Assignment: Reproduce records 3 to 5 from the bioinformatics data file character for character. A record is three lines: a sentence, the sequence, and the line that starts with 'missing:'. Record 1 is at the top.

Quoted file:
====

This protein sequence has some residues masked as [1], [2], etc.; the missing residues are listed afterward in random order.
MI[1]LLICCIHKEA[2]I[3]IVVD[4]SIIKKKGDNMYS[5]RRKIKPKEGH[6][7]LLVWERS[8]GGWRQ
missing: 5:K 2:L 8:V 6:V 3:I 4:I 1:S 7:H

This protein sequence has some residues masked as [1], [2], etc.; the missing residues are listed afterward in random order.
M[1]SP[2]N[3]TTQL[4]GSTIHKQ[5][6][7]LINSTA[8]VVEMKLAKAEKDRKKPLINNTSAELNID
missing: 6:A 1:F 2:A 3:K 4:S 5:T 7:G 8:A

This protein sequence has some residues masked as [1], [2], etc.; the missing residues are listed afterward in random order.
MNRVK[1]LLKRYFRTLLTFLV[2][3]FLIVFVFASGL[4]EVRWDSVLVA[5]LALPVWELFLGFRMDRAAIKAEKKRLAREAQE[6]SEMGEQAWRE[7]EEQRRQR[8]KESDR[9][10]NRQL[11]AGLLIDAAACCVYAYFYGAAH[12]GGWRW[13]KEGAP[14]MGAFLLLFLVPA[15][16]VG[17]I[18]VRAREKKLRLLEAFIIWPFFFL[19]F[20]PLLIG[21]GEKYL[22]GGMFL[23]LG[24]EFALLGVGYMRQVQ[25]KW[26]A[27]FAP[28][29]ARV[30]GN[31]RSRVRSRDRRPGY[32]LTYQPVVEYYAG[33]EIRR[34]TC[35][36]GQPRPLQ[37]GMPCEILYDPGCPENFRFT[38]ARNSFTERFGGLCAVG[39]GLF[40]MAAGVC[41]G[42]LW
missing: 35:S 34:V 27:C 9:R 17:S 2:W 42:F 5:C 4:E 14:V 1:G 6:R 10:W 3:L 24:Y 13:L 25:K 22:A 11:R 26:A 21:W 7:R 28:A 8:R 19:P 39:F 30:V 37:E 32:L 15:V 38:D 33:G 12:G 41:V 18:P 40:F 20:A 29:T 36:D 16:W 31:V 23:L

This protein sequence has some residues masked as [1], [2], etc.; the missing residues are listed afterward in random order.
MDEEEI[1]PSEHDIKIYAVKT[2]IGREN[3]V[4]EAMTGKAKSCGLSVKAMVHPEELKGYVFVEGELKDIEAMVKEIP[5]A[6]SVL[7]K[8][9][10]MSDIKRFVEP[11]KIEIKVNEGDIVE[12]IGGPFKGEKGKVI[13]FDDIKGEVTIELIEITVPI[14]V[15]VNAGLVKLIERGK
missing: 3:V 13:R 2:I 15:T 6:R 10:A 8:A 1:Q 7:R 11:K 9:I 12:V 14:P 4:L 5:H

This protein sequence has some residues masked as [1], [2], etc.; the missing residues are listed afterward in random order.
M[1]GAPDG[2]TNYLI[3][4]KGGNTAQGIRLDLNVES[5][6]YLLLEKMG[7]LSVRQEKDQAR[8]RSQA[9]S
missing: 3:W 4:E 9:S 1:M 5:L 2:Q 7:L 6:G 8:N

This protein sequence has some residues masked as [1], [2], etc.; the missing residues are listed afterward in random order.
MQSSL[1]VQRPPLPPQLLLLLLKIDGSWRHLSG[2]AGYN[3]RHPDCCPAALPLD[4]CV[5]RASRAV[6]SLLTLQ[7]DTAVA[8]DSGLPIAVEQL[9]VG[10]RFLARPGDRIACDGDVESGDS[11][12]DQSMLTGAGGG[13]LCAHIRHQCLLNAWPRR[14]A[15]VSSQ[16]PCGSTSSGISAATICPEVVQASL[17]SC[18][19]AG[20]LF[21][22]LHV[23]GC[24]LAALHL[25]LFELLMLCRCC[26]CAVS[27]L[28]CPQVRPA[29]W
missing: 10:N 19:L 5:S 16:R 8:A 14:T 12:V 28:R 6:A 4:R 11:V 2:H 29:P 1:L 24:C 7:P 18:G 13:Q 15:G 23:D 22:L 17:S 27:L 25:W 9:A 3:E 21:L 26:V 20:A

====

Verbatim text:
This protein sequence has some residues masked as [1], [2], etc.; the missing residues are listed afterward in random order.
MNRVK[1]LLKRYFRTLLTFLV[2][3]FLIVFVFASGL[4]EVRWDSVLVA[5]LALPVWELFLGFRMDRAAIKAEKKRLAREAQE[6]SEMGEQAWRE[7]EEQRRQR[8]KESDR[9][10]NRQL[11]AGLLIDAAACCVYAYFYGAAH[12]GGWRW[13]KEGAP[14]MGAFLLLFLVPA[15][16]VG[17]I[18]VRAREKKLRLLEAFIIWPFFFL[19]F[20]PLLIG[21]GEKYL[22]GGMFL[23]LG[24]EFALLGVGYMRQVQ[25]KW[26]A[27]FAP[28][29]ARV[30]GN[31]RSRVRSRDRRPGY[32]LTYQPVVEYYAG[33]EIRR[34]TC[35][36]GQPRPLQ[37]GMPCEILYDPGCPENFRFT[38]ARNSFTERFGGLCAVG[39]GLF[40]MAAGVC[41]G[42]LW
missing: 35:S 34:V 27:C 9:R 17:S 2:W 42:F 5:C 4:E 14:V 1:G 6:R 10:W 3:L 24:Y 13:L 25:K 22:A 11:R 26:A 21:W 7:R 28:A 8:R 19:P 39:F 30:V 37:E 32:L 15:V 38:D 33:G 12:G 41:V 18:P 40:F 20:A 29:T 36:D 16:W 31:V 23:L

This protein sequence has some residues masked as [1], [2], etc.; the missing residues are listed afterward in random order.
MDEEEI[1]PSEHDIKIYAVKT[2]IGREN[3]V[4]EAMTGKAKSCGLSVKAMVHPEELKGYVFVEGELKDIEAMVKEIP[5]A[6]SVL[7]K[8][9][10]MSDIKRFVEP[11]KIEIKVNEGDIVE[12]IGGPFKGEKGKVI[13]FDDIKGEVTIELIEITVPI[14]V[15]VNAGLVKLIERGK
missing: 3:V 13:R 2:I 15:T 6:R 10:A 8:A 1:Q 7:R 11:K 9:I 12:V 14:P 4:L 5:H

This protein sequence has some residues masked as [1], [2], etc.; the missing residues are listed afterward in random order.
M[1]GAPDG[2]TNYLI[3][4]KGGNTAQGIRLDLNVES[5][6]YLLLEKMG[7]LSVRQEKDQAR[8]RSQA[9]S
missing: 3:W 4:E 9:S 1:M 5:L 2:Q 7:L 6:G 8:N